Shockingly, several companies have even come under fire for attempting to hide the presence of phthalates as ”fragrance” in labelling, though this practice has been heavily discouraged by legal officials.
Like parabens, many companies are making the switch to phthalates free product formulations, taking advantage of the unique market avenue that has been created and ensuring the health of their consumers.
BHA and BHT, also known as butylated hydroxyanisole and butylated hydroxytoluene, are popular preservatives used to prevent the oxidation of products, especially oils.
When something oxidizes, it typically goes rancid, which spoils the entire product. Extremely effective, BHA and BHT have been around for decades and are incredibly popular within both the food industry and cosmetic markets.
Despite this, BHA and BHT both have been found to potentially increase the risk for certain types of cancers and impact liver function, allowing the build up of toxins within the blood to dramatically rise.
Though these are likely fine in small doses, a healthy diet of fresh food and using organic cosmetic alternatives is recommended to prevent overexposure.
Retinol, or vitamin A, is incredibly popular in anti-aging products and skincare as a whole. Both low and high end companies are utilizing this so called miracle wrinkle reducer, making it popular across the board.
Recently, though, scientists discovered that there may be a correlation between topical usage of vitamin A and an increase in tumor growth. Retinol also has a negative impact on DNA formation and could potentially actually work against it.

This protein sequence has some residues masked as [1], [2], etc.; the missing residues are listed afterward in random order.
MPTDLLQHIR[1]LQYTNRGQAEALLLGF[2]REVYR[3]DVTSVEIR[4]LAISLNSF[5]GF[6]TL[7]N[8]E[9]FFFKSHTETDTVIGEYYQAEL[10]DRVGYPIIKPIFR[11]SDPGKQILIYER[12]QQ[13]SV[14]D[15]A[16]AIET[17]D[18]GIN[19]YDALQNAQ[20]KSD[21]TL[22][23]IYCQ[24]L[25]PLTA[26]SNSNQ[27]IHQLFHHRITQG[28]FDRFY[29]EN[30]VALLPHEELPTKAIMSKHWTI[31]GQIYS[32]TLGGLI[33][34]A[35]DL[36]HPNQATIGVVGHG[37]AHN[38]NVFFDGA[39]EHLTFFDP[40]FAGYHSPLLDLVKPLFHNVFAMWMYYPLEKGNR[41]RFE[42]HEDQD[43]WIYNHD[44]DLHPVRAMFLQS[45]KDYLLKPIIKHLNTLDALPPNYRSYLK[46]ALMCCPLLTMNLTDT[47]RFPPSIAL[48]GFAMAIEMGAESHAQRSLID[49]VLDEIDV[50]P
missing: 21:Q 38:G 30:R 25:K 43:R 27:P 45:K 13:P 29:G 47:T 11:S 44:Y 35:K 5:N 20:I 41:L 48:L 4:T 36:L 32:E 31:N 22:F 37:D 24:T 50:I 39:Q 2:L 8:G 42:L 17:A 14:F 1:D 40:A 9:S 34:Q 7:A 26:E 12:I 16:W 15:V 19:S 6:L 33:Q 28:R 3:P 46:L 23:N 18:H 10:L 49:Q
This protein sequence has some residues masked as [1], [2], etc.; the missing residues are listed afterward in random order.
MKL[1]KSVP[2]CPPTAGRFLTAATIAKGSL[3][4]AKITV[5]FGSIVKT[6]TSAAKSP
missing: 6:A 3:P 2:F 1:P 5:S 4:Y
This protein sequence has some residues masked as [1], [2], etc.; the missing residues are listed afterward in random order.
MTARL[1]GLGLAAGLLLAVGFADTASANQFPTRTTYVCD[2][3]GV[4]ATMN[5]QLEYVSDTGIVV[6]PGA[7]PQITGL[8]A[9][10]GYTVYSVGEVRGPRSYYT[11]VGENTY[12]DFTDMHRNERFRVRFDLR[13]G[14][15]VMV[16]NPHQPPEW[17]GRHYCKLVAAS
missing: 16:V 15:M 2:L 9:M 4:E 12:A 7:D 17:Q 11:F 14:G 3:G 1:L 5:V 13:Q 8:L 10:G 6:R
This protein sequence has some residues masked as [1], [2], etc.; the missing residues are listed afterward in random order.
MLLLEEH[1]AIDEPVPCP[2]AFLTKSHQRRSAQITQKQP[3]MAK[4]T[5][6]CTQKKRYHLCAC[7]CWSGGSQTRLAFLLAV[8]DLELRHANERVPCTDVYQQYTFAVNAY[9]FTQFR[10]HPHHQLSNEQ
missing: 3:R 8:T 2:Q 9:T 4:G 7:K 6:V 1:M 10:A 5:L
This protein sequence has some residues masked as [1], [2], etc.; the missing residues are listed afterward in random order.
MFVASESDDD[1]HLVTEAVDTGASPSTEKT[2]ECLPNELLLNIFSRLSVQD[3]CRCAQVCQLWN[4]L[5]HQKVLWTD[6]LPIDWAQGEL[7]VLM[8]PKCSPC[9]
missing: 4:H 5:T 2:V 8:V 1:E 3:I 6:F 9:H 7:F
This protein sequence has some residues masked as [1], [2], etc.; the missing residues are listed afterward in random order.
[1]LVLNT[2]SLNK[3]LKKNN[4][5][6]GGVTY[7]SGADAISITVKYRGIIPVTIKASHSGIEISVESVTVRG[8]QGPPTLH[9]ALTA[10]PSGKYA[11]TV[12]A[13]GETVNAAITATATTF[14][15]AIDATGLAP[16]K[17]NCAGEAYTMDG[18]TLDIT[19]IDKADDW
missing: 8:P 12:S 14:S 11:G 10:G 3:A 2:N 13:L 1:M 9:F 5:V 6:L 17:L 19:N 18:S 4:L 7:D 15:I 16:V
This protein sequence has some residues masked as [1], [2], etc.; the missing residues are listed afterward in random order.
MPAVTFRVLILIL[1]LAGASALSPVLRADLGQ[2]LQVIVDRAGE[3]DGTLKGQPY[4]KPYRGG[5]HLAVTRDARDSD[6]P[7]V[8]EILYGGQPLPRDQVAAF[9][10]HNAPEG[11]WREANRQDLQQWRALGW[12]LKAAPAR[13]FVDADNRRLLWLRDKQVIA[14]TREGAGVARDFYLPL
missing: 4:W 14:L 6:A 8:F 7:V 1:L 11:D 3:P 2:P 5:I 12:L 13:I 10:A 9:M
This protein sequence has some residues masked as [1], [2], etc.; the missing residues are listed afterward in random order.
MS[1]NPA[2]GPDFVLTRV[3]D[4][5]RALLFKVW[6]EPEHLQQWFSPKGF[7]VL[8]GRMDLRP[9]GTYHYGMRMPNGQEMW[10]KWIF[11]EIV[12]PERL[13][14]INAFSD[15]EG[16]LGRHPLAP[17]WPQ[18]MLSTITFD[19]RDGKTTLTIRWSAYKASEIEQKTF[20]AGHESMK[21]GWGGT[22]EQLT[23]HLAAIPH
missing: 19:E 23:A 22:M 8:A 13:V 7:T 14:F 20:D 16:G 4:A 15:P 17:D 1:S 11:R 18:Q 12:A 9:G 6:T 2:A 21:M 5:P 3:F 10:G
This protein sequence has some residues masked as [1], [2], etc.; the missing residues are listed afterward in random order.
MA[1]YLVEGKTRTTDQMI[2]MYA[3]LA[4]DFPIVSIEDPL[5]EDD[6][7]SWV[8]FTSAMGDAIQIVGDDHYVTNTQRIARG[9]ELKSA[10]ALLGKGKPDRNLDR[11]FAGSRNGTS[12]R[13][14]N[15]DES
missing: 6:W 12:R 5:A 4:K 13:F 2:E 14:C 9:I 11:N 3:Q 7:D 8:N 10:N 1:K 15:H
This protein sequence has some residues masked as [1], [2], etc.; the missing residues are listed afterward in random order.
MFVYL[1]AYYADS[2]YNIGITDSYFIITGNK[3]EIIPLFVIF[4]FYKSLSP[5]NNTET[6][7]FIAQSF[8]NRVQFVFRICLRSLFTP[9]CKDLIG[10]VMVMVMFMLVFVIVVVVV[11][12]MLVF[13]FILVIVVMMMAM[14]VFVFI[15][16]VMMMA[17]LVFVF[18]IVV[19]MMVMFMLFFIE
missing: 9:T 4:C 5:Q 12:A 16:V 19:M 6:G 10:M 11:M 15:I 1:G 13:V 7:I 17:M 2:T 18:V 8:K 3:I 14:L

Most doctors recommend finding other anti-aging ingredients and avoiding retinol when possible, especially if you are pregnant or trying to conceive due to potential DNA related birth defects and harmful tumor growth risks.
Exfoliation is absolutely vital to healthy, glowing skin. The minutes it takes to scrub your skin unleashes soft, fresh cells.
Many natural exfoliants like walnut shell fragments have come under fire in recent years due to their harsh nature which creates micro tears in the skin that can cause premature aging.
Due to this, dermatologists have started to recommend chemical exfoliants that do not actually scrape the skin. Despite this, a market still exists for those who prefer physical exfoliation, leading companies to seek out other means of scrubbing.
Thus, polyethylene was born. Also known as PEG, polyethylene is a synthetic scrubber made of plastic that is thought to be more gentle than natural exfoliants.
Sadly, PEGs are often contaminated with a compound known as dioxane that is a known carcinogen.
On top of this, the plastic beads have been banned in many parts of the world after it was discovered that when used in toothpastes, the beads can be trapped within your gums and cause irritation.
Polyethylene also has a negative environmental impact. Sewage systems are not properly formatted to remove the beads from passing water, allowing them to enter into ecosystems where they are consumed by wildlife and cause damage.